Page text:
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Green Family Circle Spring Newsletter

Green Family Circle Spring Newsletter


GFC Fall 2016 Newsletter


Mr. Green Bean’s Spring Adventure

Mr. Green Bean’s Spring Adventure

Make Your Own Herb Garden

Ages 3-8


  • Biodegradable pots
  • Soil
  • Seeds (we recommend Basil, Oregano, Thyme, Rosemary, and Chives)
  • Craft sticks
  • Shovels or something to scoop soil
  • Spray bottle filled with water


    1. Pick a location – an ideal location is close to the kitchen, but also somewhere that gets about six hours of sun a day.
      Scoop the soil and fill the container almost to the top
    2. Inspect and plant the seeds. Seeds are interesting and come in different sizes and shapes, take a few minutes to examine them! Place a few seeds in the soil and gently push some soil on top of the seeds.
    3. Label the container. With the craft sticks, write out which herb you just planted and place in the corresponding pot.
    4. Mist the soil right away and twice a day after that. Young seedlings love to be watered!

Watch them grow. In a few weeks, you should be able to harvest your first tasty herbs.

Tree Identification

Ages 10+

Street trees play an essential role in the New York City environment. Our city is home to over 590,000 street trees from 52 different species. Four of the most common street trees in NYC are Linden, Ash, Maple, and Hemlock. While you are on your next neighborhood walk, take a few minutes to examine your local trees and try to identify them!

  1. Look at the leaf! Are they simple or compound? Simple: one leaf per stem; Compound: many leaves per stem.
  2. Are they broadleaf or coniferous? Broadleaf trees have flat leaves; coniferous trees have needles and cones, like a pine tree!
  3. Find the seeds. You know those ‘helicopter seeds’ (Samaras)? They are often found on Maples. Just as acorns are indicative of Oaks!
  4. Feel the bark. When you get more experience, look at the bark to see if it is scaly, furrowed, papery, or smooth.

Fun Tip: Find out a tree’s age by measuring its trunk. For every inch around, that is roughly how old it is!

Seasonal Recipe

Vegetable Frittata



  • 8 large eggs
  • 1/3 cup milk
  • 1/2 teaspoon salt
  • 1/4 teaspoon pepper
  • 2 tablespoons olive oil
  • 1 medium red bell pepper, seeded, thinly sliced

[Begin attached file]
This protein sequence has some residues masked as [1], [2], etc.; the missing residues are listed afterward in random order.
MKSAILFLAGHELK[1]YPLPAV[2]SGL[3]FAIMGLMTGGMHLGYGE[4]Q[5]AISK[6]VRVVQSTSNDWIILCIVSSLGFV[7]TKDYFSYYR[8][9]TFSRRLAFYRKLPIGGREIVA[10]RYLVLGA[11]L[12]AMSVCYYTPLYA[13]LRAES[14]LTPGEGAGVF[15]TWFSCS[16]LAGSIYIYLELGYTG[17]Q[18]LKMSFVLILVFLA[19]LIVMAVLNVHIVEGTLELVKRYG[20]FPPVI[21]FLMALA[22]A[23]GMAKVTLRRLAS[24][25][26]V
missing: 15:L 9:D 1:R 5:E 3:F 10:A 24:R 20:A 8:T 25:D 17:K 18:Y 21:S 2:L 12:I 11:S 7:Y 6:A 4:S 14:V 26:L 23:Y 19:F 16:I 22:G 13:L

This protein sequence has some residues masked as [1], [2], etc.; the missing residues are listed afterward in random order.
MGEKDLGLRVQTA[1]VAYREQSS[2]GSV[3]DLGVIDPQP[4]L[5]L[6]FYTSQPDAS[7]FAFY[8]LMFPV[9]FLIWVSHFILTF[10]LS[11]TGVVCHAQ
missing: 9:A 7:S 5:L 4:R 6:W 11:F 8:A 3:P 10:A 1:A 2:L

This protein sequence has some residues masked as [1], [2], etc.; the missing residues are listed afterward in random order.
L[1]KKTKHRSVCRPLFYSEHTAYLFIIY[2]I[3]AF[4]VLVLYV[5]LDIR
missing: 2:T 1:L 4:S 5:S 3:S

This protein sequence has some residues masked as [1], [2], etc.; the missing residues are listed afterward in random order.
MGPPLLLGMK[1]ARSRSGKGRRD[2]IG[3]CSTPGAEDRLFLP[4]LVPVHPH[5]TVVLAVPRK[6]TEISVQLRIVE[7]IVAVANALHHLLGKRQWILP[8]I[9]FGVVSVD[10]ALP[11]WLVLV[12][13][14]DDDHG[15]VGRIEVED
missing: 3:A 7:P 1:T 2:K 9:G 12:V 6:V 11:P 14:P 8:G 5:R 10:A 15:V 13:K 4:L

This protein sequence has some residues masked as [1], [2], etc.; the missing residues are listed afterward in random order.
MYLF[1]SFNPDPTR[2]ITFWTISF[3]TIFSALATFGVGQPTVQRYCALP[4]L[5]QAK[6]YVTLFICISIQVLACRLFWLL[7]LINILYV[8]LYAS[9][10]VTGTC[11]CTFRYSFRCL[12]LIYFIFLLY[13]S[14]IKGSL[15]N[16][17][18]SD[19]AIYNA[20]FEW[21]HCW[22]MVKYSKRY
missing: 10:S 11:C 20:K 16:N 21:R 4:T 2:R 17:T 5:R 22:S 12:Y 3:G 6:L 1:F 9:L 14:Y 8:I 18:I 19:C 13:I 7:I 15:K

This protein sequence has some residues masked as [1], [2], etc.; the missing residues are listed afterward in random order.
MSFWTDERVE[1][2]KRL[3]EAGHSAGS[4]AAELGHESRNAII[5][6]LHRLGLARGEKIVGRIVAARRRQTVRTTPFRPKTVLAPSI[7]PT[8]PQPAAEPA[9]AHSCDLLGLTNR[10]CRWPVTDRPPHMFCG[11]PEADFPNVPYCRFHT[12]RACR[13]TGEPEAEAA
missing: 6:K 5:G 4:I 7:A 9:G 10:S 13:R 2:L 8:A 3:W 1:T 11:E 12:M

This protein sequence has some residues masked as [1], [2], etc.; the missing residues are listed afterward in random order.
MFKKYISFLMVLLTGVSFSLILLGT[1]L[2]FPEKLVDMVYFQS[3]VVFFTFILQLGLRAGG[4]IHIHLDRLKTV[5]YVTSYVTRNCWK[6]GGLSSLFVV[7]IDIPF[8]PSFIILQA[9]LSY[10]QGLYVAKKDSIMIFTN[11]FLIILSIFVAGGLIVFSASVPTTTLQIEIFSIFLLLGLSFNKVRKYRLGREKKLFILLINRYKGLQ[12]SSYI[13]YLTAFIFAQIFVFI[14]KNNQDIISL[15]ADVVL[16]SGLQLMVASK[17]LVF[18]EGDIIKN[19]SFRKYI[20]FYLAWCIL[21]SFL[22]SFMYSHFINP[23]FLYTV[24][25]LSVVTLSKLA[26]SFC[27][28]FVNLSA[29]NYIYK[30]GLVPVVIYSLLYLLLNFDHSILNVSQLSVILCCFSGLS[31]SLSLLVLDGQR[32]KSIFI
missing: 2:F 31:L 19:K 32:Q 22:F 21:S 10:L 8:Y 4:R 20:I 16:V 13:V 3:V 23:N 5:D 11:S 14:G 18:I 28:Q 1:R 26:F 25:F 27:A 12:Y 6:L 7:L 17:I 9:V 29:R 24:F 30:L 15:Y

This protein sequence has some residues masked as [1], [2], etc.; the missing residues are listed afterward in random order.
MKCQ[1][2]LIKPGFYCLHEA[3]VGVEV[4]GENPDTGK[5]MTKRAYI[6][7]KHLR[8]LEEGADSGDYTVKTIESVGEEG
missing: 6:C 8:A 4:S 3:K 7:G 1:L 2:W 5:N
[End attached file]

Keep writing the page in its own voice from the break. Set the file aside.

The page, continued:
• 1/2 small red onion, thinly sliced (about 1/2 cup)
  • 2 cups packed baby spinach
  • 4 ounces feta


  1. Preheat oven to 350ºF with rack in center position. In a large bowl, beat eggs with milk, salt and pepper.
  2. Warm oil in a 10-inch ovenproof skillet over medium heat. Add red pepper and onion and sauté until softened, about 7 minutes. Stir in spinach and sauté until wilted, about 2 minutes. Distribute vegetables evenly in skillet and pour in egg mixture. Crumble feta on top. Cook without stirring until eggs are just beginning to set around the edges, 2 to 3 minutes.
  3. Place skillet in oven. Bake frittata until almost set in center, about 15 minutes. Turn broiler on high; broil frittata until top is golden brown, about 2 minutes, watching carefully to prevent over-browning. Remove from oven. Let frittata rest for 5 minutes before serving.


GreenTeam Tips for Starting Seeds

GreenTeam Tips for Starting Seeds

The Hort’s GreenTeam actively promotes the economic, social, environmental, and quality of life benefits of neighborhood plazas and green spaces. Through strategic partnerships, The GreenTeam provides vocational training in horticulture, transitional work, job search skills, and job placement, and aftercare services.

As February rolls around, the sun shines more, and a few 60-degree days pop in here and there, the GreenTeam ramps up its spring planning. In the 2017 season, our workforce will plant, clean, and maintain fifteen public plazas – three more than last year! Serving more public-plazas means planting more plants – and it just so happens that we love plants!

Luckily, to facilitate this large uptick in plantings, The Hort has great friends and partners at Van Houten Farms. Earlier this month, the GreenTeam met with the Van Houten Farms horticulturists to plot out a signature plant palette for the year. The goal is to have New Yorkers recognize the Hort’s public plazas just by looking at the plants!

The GreenTeam does not let Van Houten Farms do all of the growing – they do some too! When a box from Burpee arrived with a huge assortment of flower and vegetable seeds, it was as if Christmas came early (or late?) for our horticulturists. Many of these seeds will be used in supportive housing buildings, where the GreenTeam will teach residents how to grow vegetables and flowers.

However, with the last frost coming soon (about May 1st), it is just about time for all gardeners to start seeds indoors. Whether you are using small pots or seed starting flats, the GreenTeam would like to offer a few tips for seedlings. Follow their advice and watch your seeds grow!